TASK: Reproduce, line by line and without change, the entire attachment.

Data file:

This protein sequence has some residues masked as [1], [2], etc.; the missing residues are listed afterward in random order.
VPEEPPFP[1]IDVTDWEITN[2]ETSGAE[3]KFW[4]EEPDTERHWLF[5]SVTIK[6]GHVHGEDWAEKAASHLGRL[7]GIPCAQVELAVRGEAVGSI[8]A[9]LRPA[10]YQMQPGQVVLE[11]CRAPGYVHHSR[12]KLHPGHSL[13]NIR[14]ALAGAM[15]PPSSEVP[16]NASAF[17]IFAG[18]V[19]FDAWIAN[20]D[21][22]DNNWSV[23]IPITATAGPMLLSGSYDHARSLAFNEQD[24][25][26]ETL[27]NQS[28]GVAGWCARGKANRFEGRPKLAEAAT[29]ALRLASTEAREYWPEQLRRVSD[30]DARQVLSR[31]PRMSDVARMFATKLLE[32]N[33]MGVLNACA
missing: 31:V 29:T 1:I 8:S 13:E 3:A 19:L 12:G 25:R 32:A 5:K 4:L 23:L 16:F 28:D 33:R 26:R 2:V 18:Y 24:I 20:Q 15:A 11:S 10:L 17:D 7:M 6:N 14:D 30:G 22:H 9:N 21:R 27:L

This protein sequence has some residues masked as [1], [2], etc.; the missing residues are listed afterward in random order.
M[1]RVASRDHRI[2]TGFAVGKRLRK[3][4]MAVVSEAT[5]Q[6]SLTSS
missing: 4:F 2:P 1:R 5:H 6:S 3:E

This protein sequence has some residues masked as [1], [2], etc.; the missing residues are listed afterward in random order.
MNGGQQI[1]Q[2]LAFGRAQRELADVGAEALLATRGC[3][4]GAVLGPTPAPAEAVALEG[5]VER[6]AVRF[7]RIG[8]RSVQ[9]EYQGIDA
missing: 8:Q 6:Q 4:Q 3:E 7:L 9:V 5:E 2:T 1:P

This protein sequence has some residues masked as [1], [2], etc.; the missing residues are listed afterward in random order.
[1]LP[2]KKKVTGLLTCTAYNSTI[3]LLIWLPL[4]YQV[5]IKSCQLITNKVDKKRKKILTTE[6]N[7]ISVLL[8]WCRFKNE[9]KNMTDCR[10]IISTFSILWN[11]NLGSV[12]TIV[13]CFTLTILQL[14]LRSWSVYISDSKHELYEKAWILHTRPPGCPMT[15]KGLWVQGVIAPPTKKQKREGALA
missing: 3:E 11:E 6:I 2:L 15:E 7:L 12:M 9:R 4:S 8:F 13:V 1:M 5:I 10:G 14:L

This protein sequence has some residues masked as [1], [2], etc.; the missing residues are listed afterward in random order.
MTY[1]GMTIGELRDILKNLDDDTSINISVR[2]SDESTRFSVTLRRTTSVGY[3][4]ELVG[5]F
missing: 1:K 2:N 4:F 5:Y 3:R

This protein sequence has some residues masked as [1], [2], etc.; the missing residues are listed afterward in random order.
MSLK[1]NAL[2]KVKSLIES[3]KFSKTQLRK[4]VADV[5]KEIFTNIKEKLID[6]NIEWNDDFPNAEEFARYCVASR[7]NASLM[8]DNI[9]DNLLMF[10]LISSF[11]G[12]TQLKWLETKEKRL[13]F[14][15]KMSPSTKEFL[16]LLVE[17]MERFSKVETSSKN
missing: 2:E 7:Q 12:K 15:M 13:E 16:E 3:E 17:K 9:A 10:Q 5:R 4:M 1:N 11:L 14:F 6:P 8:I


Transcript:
This protein sequence has some residues masked as [1], [2], etc.; the missing residues are listed afterward in random order.
VPEEPPFP[1]IDVTDWEITN[2]ETSGAE[3]KFW[4]EEPDTERHWLF[5]SVTIK[6]GHVHGEDWAEKAASHLGRL[7]GIPCAQVELAVRGEAVGSI[8]A[9]LRPA[10]YQMQPGQVVLE[11]CRAPGYVHHSR[12]KLHPGHSL[13]NIR[14]ALAGAM[15]PPSSEVP[16]NASAF[17]IFAG[18]V[19]FDAWIAN[20]D[21][22]DNNWSV[23]IPITATAGPMLLSGSYDHARSLAFNEQD[24][25][26]ETL[27]NQS[28]GVAGWCARGKANRFEGRPKLAEAAT[29]ALRLASTEAREYWPEQLRRVSD[30]DARQVLSR[31]PRMSDVARMFATKLLE[32]N[33]MGVLNACA
missing: 31:V 29:T 1:I 8:S 13:E 3:A 19:L 12:G 25:R 32:A 5:K 4:L 23:L 16:F 28:D 33:R 26:R 2:V 18:Y 24:I 20:Q 15:A 11:S 10:L 17:D 7:M 6:N 14:D 30:G 22:H 9:N 21:R 27:L

This protein sequence has some residues masked as [1], [2], etc.; the missing residues are listed afterward in random order.
M[1]RVASRDHRI[2]TGFAVGKRLRK[3][4]MAVVSEAT[5]Q[6]SLTSS
missing: 4:F 2:P 1:R 5:H 6:S 3:E

This protein sequence has some residues masked as [1], [2], etc.; the missing residues are listed afterward in random order.
MNGGQQI[1]Q[2]LAFGRAQRELADVGAEALLATRGC[3][4]GAVLGPTPAPAEAVALEG[5]VER[6]AVRF[7]RIG[8]RSVQ[9]EYQGIDA
missing: 8:Q 6:Q 4:Q 3:E 7:L 9:V 5:E 2:T 1:P

This protein sequence has some residues masked as [1], [2], etc.; the missing residues are listed afterward in random order.
[1]LP[2]KKKVTGLLTCTAYNSTI[3]LLIWLPL[4]YQV[5]IKSCQLITNKVDKKRKKILTTE[6]N[7]ISVLL[8]WCRFKNE[9]KNMTDCR[10]IISTFSILWN[11]NLGSV[12]TIV[13]CFTLTILQL[14]LRSWSVYISDSKHELYEKAWILHTRPPGCPMT[15]KGLWVQGVIAPPTKKQKREGALA
missing: 3:E 11:E 6:I 2:L 15:E 7:L 12:M 9:R 4:S 8:F 13:V 1:M 5:I 10:G 14:L

This protein sequence has some residues masked as [1], [2], etc.; the missing residues are listed afterward in random order.
MTY[1]GMTIGELRDILKNLDDDTSINISVR[2]SDESTRFSVTLRRTTSVGY[3][4]ELVG[5]F
missing: 1:K 2:N 4:F 5:Y 3:R

This protein sequence has some residues masked as [1], [2], etc.; the missing residues are listed afterward in random order.
MSLK[1]NAL[2]KVKSLIES[3]KFSKTQLRK[4]VADV[5]KEIFTNIKEKLID[6]NIEWNDDFPNAEEFARYCVASR[7]NASLM[8]DNI[9]DNLLMF[10]LISSF[11]G[12]TQLKWLETKEKRL[13]F[14][15]KMSPSTKEFL[16]LLVE[17]MERFSKVETSSKN
missing: 2:E 7:Q 12:K 15:M 13:E 16:E 3:E 17:K 9:A 10:Q 5:R 4:M 1:N 11:L 14:F 6:P 8:I